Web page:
ETSI - EN 302 878-3
Access, Terminals, Transmission and Multiplexing (ATTM); Third Generation Transmission Systems for Interactive Cable Television Services - IP Cable Modems; Part 3: Downstream Radio Frequency Interface; DOCSIS 3.0
|Publication Date:||1 November 2011|
The present document defines the RF characteristics required in the downstream transmitter(s) of DOCSIS 3.0 CMTSs and EQAMs, sufficiently enough to permit vendors to build devices that meet the needs of cable operators around the world.
In addition to defining these requirements for a DOCSIS 3.0 device, the present document could also be applicable to other devices such as:
• an Edge QAM (EQAM) not being used for DOCSIS 3.0 services; or
• an integrated Cable Modem Termination System (CMTS) with multiple downstream channels per RF port previous to DOCSIS 3.0.
There are differences in the cable spectrum planning practices adopted for different networks in the world. Therefore two options for physical layer technology are included, which have equal priority and are not required to be interoperable. One technology option is based on the downstream multi-program television distribution that is deployed in North America using 6 MHz channelling. The other technology option is based on the corresponding European multi-program television distribution. Both options have the same status, notwithstanding that the document structure does not reflect this equal priority. The first of these options is defined in clauses 5, 6 and 7, whereas the second is defined by replacing the content of those clauses with the content of annex A. Correspondingly,  and  apply only to the first option, and EN 300 429  only to the second. Compliance with the present document requires compliance with the one or the other of these implementations, not with both. It is not required that equipment built to one option will interoperate with equipment built to the other.
A DRFI-compliant device may be a single-channel only device, or it may be a multiple-channel device capable of generating one or multiple downstream RF carriers simultaneously on one RF output port. An EQAM may be a module of a modular cable modem termination system (M-CMTS) and be used for delivering a high-speed data service or it may serve as a component of a digital video or Video-on-Demand (VoD) system, delivering high quality digital video to subscribers. These specifications are crafted to enable an EQAM to be used without restriction in either or both service delivery scenarios simultaneously. "Simultaneous" in the early deployments means that if a RF output port has multiple QAM channels, some channel(s) may be delivering high-speed data while some other channel(s) may be delivering digital video. The present document enables future uses, wherein a single QAM channel may share bandwidth between high-speed data and digital video in the same MPEG transport stream.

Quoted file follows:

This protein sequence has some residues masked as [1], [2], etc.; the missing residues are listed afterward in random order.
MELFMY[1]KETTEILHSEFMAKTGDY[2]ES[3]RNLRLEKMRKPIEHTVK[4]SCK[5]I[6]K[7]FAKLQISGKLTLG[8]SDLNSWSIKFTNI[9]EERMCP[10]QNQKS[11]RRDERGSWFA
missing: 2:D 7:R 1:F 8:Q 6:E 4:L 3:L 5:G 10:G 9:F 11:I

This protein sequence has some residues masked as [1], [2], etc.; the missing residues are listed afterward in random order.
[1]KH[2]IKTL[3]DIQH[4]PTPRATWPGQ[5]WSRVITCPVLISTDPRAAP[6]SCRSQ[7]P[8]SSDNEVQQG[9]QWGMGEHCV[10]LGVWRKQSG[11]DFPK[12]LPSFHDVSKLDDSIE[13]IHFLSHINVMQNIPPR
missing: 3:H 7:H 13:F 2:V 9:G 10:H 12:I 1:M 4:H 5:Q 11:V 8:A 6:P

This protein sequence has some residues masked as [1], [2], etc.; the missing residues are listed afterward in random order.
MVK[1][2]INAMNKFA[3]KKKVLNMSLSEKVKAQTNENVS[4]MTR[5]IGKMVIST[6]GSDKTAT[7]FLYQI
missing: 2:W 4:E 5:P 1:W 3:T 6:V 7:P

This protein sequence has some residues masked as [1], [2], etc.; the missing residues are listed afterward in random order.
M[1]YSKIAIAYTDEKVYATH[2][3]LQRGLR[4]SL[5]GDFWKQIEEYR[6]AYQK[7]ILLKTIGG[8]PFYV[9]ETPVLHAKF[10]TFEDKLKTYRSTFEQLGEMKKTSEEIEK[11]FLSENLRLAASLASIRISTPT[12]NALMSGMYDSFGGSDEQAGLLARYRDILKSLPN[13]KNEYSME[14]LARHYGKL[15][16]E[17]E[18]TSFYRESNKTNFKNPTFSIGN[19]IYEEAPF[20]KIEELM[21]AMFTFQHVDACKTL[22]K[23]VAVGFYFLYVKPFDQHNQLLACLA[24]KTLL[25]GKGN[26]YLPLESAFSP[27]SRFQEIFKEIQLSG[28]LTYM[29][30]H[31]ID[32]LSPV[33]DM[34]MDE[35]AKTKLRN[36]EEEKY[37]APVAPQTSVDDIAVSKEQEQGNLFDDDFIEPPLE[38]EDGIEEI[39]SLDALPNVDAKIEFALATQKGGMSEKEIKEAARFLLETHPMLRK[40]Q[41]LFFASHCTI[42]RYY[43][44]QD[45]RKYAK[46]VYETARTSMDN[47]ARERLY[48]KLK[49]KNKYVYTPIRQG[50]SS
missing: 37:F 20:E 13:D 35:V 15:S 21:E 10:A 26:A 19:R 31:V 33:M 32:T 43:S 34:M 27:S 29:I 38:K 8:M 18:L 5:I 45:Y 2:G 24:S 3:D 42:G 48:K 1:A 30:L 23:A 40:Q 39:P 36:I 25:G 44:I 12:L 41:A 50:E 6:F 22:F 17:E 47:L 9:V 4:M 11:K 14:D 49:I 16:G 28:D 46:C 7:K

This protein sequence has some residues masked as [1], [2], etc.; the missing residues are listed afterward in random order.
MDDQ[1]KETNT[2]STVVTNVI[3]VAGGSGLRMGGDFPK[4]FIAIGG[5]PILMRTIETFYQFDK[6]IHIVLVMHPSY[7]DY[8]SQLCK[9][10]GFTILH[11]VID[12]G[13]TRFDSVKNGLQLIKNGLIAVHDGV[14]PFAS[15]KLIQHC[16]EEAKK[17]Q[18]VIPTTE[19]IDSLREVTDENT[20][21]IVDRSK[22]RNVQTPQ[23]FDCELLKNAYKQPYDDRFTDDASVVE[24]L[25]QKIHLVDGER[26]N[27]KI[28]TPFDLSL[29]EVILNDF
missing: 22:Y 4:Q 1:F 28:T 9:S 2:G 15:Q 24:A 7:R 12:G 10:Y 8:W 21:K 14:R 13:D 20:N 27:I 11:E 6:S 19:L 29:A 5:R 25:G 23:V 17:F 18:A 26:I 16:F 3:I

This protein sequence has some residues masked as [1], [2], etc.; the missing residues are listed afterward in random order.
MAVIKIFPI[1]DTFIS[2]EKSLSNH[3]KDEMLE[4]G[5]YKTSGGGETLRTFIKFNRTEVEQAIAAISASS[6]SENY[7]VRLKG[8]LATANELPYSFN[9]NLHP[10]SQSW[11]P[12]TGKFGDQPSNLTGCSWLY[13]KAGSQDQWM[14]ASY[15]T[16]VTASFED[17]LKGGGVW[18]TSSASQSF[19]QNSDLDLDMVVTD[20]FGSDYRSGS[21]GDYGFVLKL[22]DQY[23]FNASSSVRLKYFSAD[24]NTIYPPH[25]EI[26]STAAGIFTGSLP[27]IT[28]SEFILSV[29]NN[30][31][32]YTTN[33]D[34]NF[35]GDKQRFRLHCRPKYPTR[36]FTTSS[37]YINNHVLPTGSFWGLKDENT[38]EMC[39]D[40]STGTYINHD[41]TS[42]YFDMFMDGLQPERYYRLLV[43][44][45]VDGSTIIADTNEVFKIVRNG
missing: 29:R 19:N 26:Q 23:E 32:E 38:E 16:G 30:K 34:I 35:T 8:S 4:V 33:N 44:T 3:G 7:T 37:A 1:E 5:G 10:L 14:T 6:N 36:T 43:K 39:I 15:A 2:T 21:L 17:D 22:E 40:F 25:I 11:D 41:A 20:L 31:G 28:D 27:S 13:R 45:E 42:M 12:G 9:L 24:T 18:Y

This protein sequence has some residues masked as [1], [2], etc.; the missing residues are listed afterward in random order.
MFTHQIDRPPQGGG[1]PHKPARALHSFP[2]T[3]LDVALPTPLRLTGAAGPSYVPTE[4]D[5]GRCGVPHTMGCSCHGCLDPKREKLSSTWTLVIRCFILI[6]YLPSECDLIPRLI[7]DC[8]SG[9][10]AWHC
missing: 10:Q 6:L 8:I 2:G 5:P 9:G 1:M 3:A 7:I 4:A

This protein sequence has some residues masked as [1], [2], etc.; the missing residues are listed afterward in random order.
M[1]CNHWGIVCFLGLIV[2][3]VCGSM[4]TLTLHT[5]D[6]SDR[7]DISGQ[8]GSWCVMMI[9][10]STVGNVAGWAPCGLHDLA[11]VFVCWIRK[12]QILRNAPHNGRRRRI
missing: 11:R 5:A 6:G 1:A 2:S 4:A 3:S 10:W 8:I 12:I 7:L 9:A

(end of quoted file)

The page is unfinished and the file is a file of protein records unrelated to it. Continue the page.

Conceptually, an EQAM will accept input via an Ethernet link, integrate the incoming data into an MPEG transport stream, modulate one of a plurality of RF carriers, per these specifications, and deliver the carrier to a single RF output connector shared in common with all modulators. Conceivably, a single EQAM RF channel could be used for data and video simultaneously. The reason that an EQAM RF channel can be used for either is that both digital video and DOCSIS data downstream channels are based on ITU-T Recommendation J.83 , annex B for cable networks in North America and EN 300 429  for cable networks deployed in Europe. On downstream channels complying to ITU-T Recommendation J.83 , annex B, typically, the only difference between an EQAM RF channel operating in a video mode and an EQAM RF channel operating in DOCSIS data mode is the interleaver depth (see clauses 6.3.1 and 6.3.3). DOCSIS data runs in a low latency mode using a shallow interleaver depth at the cost of some burst protection. DOCSIS data can do this because if a transmission error occurs, the higher layer protocols will request re-transmission of the missing data. For video, the sequence of frames in the program is both time sensitive and order sensitive and cannot be re-transmitted. For this reason, video uses a deeper interleaver depth to provide more extensive burst protection and deliver more of the program content without loss. The penalty video pays is in latency. The entire program content is delayed by a few milliseconds, typically, and is invisible to the viewers of the program. The conflicting demands for interleaver depth are what prevent a single EQAM RF channel from being used optimally for video and DOCSIS data simultaneously. A traditional integrated CMTS, however, is used solely for DOCSIS data.
Purpose of Document
The purpose of the present document is to define the RF characteristics required in the downstream transmitter(s) of CMTSs and EQAMs, sufficiently enough to permit vendors to build devices that meet the needs of cable operators around the world.